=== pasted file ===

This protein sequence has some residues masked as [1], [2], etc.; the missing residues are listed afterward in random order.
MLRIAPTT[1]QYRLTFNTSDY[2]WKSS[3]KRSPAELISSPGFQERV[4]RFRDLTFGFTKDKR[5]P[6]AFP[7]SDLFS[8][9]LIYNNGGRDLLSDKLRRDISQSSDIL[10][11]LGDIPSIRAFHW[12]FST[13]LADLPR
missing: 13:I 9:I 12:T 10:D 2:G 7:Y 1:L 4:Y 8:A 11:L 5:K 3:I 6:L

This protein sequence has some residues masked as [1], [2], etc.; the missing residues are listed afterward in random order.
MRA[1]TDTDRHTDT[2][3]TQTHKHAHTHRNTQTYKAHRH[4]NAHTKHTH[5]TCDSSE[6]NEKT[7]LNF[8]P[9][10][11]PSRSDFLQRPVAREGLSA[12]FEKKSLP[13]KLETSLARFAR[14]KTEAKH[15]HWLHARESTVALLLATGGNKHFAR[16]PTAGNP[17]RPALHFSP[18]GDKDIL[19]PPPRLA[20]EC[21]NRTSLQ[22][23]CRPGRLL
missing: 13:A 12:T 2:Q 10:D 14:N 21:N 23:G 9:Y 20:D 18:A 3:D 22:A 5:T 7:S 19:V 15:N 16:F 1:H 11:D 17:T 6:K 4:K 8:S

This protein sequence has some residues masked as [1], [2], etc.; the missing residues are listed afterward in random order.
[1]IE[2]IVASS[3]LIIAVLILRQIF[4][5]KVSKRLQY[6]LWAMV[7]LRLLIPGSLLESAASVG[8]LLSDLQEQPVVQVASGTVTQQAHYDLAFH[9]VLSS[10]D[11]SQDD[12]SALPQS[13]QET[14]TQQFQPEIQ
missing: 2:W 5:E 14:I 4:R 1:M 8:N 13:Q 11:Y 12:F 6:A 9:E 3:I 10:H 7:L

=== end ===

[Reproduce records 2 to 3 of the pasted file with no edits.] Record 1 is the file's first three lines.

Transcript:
This protein sequence has some residues masked as [1], [2], etc.; the missing residues are listed afterward in random order.
MRA[1]TDTDRHTDT[2][3]TQTHKHAHTHRNTQTYKAHRH[4]NAHTKHTH[5]TCDSSE[6]NEKT[7]LNF[8]P[9][10][11]PSRSDFLQRPVAREGLSA[12]FEKKSLP[13]KLETSLARFAR[14]KTEAKH[15]HWLHARESTVALLLATGGNKHFAR[16]PTAGNP[17]RPALHFSP[18]GDKDIL[19]PPPRLA[20]EC[21]NRTSLQ[22][23]CRPGRLL
missing: 13:A 12:T 2:Q 10:D 14:N 21:N 23:G 9:Y 20:D 18:A 3:D 22:A 5:T 7:S 19:V 15:N 16:F 1:H 11:D 17:T 6:K 4:K 8:S

This protein sequence has some residues masked as [1], [2], etc.; the missing residues are listed afterward in random order.
[1]IE[2]IVASS[3]LIIAVLILRQIF[4][5]KVSKRLQY[6]LWAMV[7]LRLLIPGSLLESAASVG[8]LLSDLQEQPVVQVASGTVTQQAHYDLAFH[9]VLSS[10]D[11]SQDD[12]SALPQS[13]QET[14]TQQFQPEIQ
missing: 2:W 5:E 14:I 4:R 1:M 8:N 13:Q 11:Y 12:F 6:A 9:E 3:I 10:H 7:L